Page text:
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Firebirds Rising: An Original Anthology of Science Fiction and Fantasy Hardcover – April 6, 2006

17 customer reviews

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Carry On
Rainbow Rowell continues to break boundaries with another epic fantasy, following the triumphs and heartaches of Simon and Baz from her beloved best seller Fangirl. Learn more

Editorial Reviews

From School Library Journal

Grade 7 Up-Imagine that Archeoptrix, the prehistoric link between birds and dinosaurs, had evolved into the dominant life-form on a planet. In Carol Emshwiller's Quill, representatives of that planet have secretly crashed on Earth and begun interbreeding with humans. In Kelly Link's The Wizards of Perfil, an orphan boy and his caustic cousin, both dirt poor and gifted with unusual psychic powers, are bought by a strange man to serve the awesome and forbidding wizards of Perfil, only to learn after difficult trials and life-changing tragedies that they are the wizards. In Kara Dalkey's near-future Hives, cell phones can beam and receive messages without external sound. The phones are highly addictive and used by high school girls to connect ultra-exclusive cliques. A former-addict-turned-girl-detective gets involved when the rejects of one such hive begin committing suicide one after another. These are just 3 of the 16 stories in this collection. The selections range in length from 9 pages (Francesca Lia Block's chilling Blood Roses, in which two sisters confront a serial killer) to 50 pages. Fantasy stories outnumber sci-fi two to one, and the great majority of the tales feature female protagonists. Even those with male protagonists deal with themes of friendship, family, love, and loss more than action and adventure. Compelling stories for thoughtful readers.-Susan L. Rogers, Chestnut Hill Academy, PA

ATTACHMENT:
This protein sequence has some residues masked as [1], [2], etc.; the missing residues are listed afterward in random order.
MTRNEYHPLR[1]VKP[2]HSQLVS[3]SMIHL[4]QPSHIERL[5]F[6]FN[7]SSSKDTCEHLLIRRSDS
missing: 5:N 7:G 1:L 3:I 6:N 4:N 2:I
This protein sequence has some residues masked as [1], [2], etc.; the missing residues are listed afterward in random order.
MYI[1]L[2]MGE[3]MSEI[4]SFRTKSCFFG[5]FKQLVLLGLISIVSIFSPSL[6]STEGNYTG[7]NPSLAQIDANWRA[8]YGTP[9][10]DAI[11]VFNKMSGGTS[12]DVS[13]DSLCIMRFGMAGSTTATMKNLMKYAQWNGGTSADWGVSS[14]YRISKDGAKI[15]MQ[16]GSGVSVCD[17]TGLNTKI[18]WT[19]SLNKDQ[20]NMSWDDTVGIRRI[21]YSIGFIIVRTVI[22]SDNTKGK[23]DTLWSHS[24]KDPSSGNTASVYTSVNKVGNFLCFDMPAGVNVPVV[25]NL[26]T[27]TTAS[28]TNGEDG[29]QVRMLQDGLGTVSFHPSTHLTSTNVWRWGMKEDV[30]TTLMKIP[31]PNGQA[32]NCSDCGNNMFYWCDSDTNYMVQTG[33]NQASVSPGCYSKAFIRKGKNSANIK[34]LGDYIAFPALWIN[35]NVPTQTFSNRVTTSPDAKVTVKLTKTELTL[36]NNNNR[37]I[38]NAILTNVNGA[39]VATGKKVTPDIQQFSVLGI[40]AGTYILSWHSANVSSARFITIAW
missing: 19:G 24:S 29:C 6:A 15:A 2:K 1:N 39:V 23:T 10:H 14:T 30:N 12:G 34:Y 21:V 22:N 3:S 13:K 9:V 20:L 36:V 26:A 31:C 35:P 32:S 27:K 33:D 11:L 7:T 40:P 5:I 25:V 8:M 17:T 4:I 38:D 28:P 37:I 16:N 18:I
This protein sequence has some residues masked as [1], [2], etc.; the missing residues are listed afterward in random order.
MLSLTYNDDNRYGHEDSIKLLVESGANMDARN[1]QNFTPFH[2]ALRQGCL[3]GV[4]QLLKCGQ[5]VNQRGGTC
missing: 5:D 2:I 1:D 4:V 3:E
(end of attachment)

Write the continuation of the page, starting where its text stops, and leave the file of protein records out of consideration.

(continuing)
Copyright © Reed Business Information, a division of Reed Elsevier Inc. All rights reserved.

From Booklist

Gr. 7-10. Editor November follows Firebirds (2003) with an equally captivating collection of 16 original stories offering a rich variety of selections. "Huntress," by Tamora Pierce, which grew from news stories about teens "wilding" in New York City's Central Park, proves a strong jumping-off place. In Charles de Lint's "Little (Grrl) Lost," a human teenage girl and a Little teenage girl meet when the Little girl runs away from her home behind the bedroom baseboard. Patricia A. McKillip, Carol Emshwiller, and Emma Bull are also among the contributors. This volume contains more sf than its predecessor; November includes tales about genetic engineering and human-alien interactions, as well stories such as "Hives," by Kara Dalkey, a chilling, high-tech piece that takes teen girls beyond cell phones to "constant, voice-in-head-close contact"; and Tanith Lee's "The House on the Planet," a richly depicted, three-part tale about establishing a human colony on a distant planet. Fans will be happy to learn that a third anthology is in the works. Sally Estes
Copyright © American Library Association. All rights reserved

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Product Details

  • Age Range: 12 and up
  • Grade Level: 7 and up
  • Lexile Measure: 790L (What's this?)
  • Hardcover: 544 pages
  • Publisher: Firebird; First Printing edition (April 6, 2006)
  • Language: English